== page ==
Outside Lands Music Festival beer tent

Music festivals have come a long way since the first—1967’s Fantasy Fair and Magic Mountain— where the only thing anyone ate was LSD dropped on the crowds by Grateful Dead’s “chemist,” Owsley Stanley, as he flew over Golden Gate Park.

Nowadays, while talent bookers clamor to secure the summer’s top bands and DJs, a similar mad dash is happening to devise equally impressive food and drink lineups for hot and hungry festival-goers from coast to coast.

From rare Bourbon in Louisville, to cooking demos in New Orleans and tacos! tacos! tacos! in Austin, these massive festivals deliver culinary snapshots of their respective regions at gourmet levels not seen before. Their sophistication of work might go unnoticed by the average fan but I spoke to the hard-working food and drink coordinators at some of the nation’s best to find out what to expect, what to look for, and what not to miss.

Soft Shell Crab Po-Boy at Jazz Fest

Soft Shell Crab Po-Boy at Jazz Fest, Joshua Brasted

NEW ORLEANS JAZZ AND HERITAGE FESTIVAL,  New Orleans

Unsurprisingly, the best festival food happens in and around the country’s best food cities and both New Orleans and its prized “Jazz Fest” are in a league of their own. Each year, spanning two weekends in late April and early May, folks descend on the Fair Grounds Race Course (just outside the French Quarter) to celebrate the birthplace of jazz and whole lot of incredible food.

From muffuletta sandwiches and alligator gumbo to cochon (pork) sandwiches and TONS of seafood, Jazz Fest packs as big a punch as any with an incredibly defined food personality that reflects the city itself. Director Michelle Nugent secures over 60 vendors each year, all with distinct and local culinary traditions including Cajun, Creole, soul food, street food, “Nouvelle ” Louisiana, Vietnamese, Cuban, African, Native American, Mediterranean, and classical French.

As the scent of hot fry bread and oyster po’ boys waft through the thick Louisiana air alongside tunes from headliners like Bruce Springsteen and Buddy Guy, you realize this is the mother of all festival food experiences and worth every calorie.

New Orleans Jazz and Heritage Festival

New Orleans Jazz and Heritage Festival, Craig Calefate

Must Eats:

Crawfish Beignets from Patton’s Caterers

Fried Chicken and Jambalaya from Catering Unlimited

Cochon de Lait Po-Boy from Love at First Bite

Alligator Gumbo from Fireman Mike’s Kitchen

Beignets from Cafe du Monde

Don’t Miss:

Take a break from your Zydeco two-stop and catch full-on cooking demonstrations at the indoor Food Heritage Stage where mic’d up master chefs like Red Fish Grills’ Austin Kirzner give step-by-step instructions on how to make menu staples like Redfish Etouffee (with enough for everyone to sample, of course).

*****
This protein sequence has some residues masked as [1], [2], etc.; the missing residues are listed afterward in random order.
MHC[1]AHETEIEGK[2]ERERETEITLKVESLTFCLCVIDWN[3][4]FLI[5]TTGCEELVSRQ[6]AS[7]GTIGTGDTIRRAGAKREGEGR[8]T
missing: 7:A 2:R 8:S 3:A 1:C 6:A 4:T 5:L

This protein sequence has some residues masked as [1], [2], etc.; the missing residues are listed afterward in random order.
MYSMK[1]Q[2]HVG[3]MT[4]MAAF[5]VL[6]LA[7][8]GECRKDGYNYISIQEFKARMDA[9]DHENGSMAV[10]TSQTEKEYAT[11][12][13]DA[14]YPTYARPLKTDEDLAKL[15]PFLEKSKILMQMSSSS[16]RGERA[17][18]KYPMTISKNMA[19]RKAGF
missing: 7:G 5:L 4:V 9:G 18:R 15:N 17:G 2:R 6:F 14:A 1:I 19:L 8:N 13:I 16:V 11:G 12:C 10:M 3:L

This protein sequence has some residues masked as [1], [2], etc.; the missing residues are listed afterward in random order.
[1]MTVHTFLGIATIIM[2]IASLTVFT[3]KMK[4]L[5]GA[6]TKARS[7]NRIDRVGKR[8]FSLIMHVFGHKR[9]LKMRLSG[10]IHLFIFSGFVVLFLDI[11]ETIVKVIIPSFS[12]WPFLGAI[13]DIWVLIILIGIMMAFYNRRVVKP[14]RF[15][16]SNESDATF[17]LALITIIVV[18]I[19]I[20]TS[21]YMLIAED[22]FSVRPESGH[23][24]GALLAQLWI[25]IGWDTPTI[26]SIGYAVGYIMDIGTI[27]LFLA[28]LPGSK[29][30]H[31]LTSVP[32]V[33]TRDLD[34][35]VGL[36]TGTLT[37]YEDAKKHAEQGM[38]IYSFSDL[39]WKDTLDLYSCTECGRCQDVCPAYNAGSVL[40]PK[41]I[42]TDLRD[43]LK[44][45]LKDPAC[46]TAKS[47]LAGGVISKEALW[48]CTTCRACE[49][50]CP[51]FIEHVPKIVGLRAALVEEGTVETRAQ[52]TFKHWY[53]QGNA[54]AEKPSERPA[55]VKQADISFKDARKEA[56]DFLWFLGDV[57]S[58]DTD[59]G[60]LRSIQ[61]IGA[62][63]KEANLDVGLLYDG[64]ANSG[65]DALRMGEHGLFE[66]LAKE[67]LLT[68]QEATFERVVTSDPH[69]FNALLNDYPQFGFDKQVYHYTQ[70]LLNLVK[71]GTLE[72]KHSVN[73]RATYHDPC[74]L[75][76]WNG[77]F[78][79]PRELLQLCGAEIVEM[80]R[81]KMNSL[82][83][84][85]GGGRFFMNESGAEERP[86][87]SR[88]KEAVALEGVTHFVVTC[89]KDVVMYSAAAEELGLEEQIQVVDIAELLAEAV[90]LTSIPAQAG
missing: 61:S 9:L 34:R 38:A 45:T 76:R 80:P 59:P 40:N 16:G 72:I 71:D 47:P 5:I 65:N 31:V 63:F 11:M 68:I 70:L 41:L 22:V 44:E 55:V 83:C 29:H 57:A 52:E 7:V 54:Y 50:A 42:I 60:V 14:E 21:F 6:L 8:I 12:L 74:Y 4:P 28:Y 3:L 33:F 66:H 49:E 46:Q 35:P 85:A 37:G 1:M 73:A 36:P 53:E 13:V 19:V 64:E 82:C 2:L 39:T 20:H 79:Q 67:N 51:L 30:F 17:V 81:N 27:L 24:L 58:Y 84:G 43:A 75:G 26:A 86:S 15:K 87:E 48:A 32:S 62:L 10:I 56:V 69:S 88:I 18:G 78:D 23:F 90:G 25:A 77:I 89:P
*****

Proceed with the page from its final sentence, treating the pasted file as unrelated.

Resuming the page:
Insider Tip:

Download the Jazz Fest app, a helpful resource for locating your favorites in a sea of offerings and find a complete schedule for cooking demos at the Food Heritage Stage. As an added bonus, the music ends before sunset, so make your way to one of the city’s many celebrated restaurants like Cochon Butcher or Arnaud’s French 75 for dinner, but make reservations early!

Austin Kirzner at the Food Heritage Stage, New Orleans Jazz and Heritage Fest

Austin Kirzner at the Food Heritage Stage, Craig Calefate

GOVERNORS BALL, New York City

There is likely no music festival on earth with more pressure to deliver a perfect 10 than New York’s 8-year-old Governors Ball, which plops down on Randalls Island for three days in early June bringing rock, pop, and hip-hop superstars like Jack White and Björk.

Luckily for organizer Tom Russell, a lot of the city’s best are excited to be part of the festival. Due to limited space, quite a few businesses are actually turned away. With Mexican, Greek, Korean, Cuban, Chinese & Hong Kong, Belgian, Italian, and Southern options, “Gov Ball” sports a food landscape as diverse as the city that surrounds it.

Governors Ball NYC

David Watsky

Must Eats:

Pizza from Michelin-rated Roberta’s Pizza

Lobster Roll from Luke’s Lobster

Ramen Burger from Ramen Burger

Fried Cookie Dough Balls, collaboration by Big Mozz and DŌ!

Don’t Miss:

Craft cocktails and respite in one of the 21+ areas like “Best Kept Secret Bar,” a shady oasis located towards the middle of the festival grounds.

Insider Tip:

Russell says “Ramen Burger and DŌ! have have the longest lines every year, so think about getting there early or during a lull in your day with some time to spare.”

Rarities Bar inside Forecastle’s Bourbon Lodge, Kentucky Forecastle Festival

Rarities Bar inside Forecastle’s Bourbon Lodge, Forecastle Festival

FORECASTLE FESTIVAL, Louisville, Ky.

Forecastle has been going strong since 2002. The homegrown music festival celebrating “music, arts, and activism” has evolved from a small gathering of friends and artists to one of the premiere events on the summer music calendar. It draws tens of thousands every July to Louisville’s 85-acre Waterfront Park, blending cutting-edge local, regional, and national talent across multiple genres.

Jeff Cuellar, Forcastle’s VP of strategic partnerships, describes the scene as a “variety of cuisines from all over the world, with a southern flare and heavy ‘Bourbonism.’” Look out for local favorites like Firebird BBQ, Hi-Five Doughnuts, Black Rock Grille, La Chandeleur, Heine Brothers Coffee, and Steel City Pops. The “Kentucky Landing” area, a festival favorite, pays homage to the Commonwealth, with a variety of craft breweries and local food trucks.

sausage sandwich

Craig Calefate

Must Eat/Drink:

Whole Hog at Firepit BBQ

Sierra Nevada’s Chantey Session IPA (made exclusively for Forecastle)

Tacos from Holy Molé

Kentucky Sunrise Slushies (adults only)

Don’t Miss: